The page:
Financial Enrichment and Management (collegiate class of 20182019)
Lambda Theta Nu Sorority, Incorporated’s overall objective is to implement a financial management class for high school students ages 15-18. This class will prepare and empower them with financial literacy and the ability to respect and understand the distinction between spending money and using money, becoming effective citizens in a global economic society. The overall impact will teach inner city youth traditionally underexposed to the tools of financial literacy, 1) how to use a bank effectively, 2) the importance of credit, 3) saving your money vs. spending your money, 4) why all money is not “good money," and 5) money and college.
What are some of your organization’s most important achievements to date?
As a non-profit organization we cater to the female youth through our programming. Through our philanthropy "TIJERAS," cutting through to enhance education opportunities, we fundraise hundreds of dollars every year to donate to another non-profit organization which carries out this purpose on a grander scale. We also serve our community through our Annual Latina Youth Leadership Conferences that are targeted to middle and high school students. We offer these students workshops about A-G Requirements, resume building, networking, mental health, and student panels among many others. Overall our organization encourages students to pursue a higher education and we offer them the tools and support to do so.
Please explain how you will evaluate your project. How will you measure success?
Evaluation of the project will be in the form of weekly student activity logs, pre and post surveys, quizzes, and monitoring of the students. Our success will be measured by monitoring student participation in the weekly student activities and workshops, success of the students in using their money effectively during workshops and activities, as well as their scores from the pre-quiz to the post quiz for the program.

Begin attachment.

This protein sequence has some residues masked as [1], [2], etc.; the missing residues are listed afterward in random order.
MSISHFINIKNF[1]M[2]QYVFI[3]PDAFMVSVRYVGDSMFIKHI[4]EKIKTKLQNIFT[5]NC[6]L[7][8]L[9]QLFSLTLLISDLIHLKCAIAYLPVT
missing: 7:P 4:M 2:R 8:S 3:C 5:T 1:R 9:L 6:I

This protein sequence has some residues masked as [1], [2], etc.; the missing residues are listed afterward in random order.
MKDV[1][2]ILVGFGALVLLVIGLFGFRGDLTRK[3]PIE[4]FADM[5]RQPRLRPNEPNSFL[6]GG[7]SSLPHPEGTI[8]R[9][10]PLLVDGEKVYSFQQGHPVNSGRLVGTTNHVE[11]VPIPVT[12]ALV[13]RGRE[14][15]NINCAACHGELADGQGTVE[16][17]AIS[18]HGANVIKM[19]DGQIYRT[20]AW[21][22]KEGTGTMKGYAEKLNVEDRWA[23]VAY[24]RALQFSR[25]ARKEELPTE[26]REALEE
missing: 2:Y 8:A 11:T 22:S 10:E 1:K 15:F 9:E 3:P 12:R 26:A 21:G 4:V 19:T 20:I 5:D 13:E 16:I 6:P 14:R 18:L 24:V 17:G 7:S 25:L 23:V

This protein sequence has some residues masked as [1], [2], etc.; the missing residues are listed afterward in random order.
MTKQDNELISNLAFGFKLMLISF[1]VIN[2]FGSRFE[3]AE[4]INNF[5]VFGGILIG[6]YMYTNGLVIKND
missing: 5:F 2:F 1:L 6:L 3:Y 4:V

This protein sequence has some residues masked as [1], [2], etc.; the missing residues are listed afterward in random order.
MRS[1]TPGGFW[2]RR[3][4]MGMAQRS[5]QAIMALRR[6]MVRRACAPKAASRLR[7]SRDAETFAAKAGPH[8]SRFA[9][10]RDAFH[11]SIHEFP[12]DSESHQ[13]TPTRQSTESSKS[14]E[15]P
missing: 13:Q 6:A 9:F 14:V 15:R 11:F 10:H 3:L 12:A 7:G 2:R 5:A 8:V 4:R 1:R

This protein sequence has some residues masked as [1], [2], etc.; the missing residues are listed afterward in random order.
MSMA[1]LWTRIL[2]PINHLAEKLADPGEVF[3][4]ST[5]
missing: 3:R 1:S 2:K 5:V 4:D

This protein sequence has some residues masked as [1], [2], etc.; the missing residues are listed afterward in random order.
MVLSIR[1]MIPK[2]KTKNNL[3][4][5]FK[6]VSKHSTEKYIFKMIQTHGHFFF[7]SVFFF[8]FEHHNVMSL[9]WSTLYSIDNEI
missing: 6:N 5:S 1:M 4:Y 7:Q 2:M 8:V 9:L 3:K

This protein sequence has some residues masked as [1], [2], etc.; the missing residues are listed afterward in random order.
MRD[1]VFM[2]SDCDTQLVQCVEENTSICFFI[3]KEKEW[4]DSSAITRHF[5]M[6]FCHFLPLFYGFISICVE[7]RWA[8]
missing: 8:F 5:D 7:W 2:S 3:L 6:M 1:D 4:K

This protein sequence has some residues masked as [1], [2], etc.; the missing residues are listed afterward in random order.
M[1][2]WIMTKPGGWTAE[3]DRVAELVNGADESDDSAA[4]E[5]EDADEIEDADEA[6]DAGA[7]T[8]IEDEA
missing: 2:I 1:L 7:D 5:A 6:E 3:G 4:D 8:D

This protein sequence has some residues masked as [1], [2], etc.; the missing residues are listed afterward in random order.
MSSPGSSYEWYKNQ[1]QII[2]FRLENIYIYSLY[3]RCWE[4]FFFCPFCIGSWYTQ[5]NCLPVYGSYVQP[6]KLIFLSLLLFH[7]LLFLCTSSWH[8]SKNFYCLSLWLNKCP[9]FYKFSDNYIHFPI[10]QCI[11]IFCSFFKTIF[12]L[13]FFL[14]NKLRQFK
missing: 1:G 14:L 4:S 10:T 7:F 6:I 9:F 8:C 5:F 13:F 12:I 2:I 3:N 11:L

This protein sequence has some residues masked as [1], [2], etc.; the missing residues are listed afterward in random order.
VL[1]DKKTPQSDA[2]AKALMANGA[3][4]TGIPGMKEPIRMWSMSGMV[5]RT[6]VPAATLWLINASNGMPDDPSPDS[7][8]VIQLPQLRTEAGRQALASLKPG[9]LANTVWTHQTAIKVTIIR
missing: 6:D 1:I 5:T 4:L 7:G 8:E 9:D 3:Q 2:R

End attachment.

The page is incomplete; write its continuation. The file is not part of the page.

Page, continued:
How will your project benefit Los Angeles?
Statistics from the California High School Performance Reports presented by the State Department of Education indicate that only 63.5% of the Los Angeles Unified School District (LAUSD) students graduate from high school. Those scoring above 50 percentile is even less. One area school, Fairfax High, has only a four-year competition rate of 42.3%. Without intervention, many of those students will drop out of school; many more will graduate without the necessary skills needed to succeed in life. Our classes will enable students to enter the workforce with more positive and realistic aspirations. Students statistically expected to underachieve will be empowered to do the opposite.
What would success look like in the year 2050 regarding your indicator?
In the year 2050 this group of students would have reached out to two more generations of students developing their financial enrichment, thus advancing the effect of this program implemented in 2013. Los Angeles will see that more high school students are prepared with the ability to understand and use different aspects of banking, money, and credit and its relation to personal income.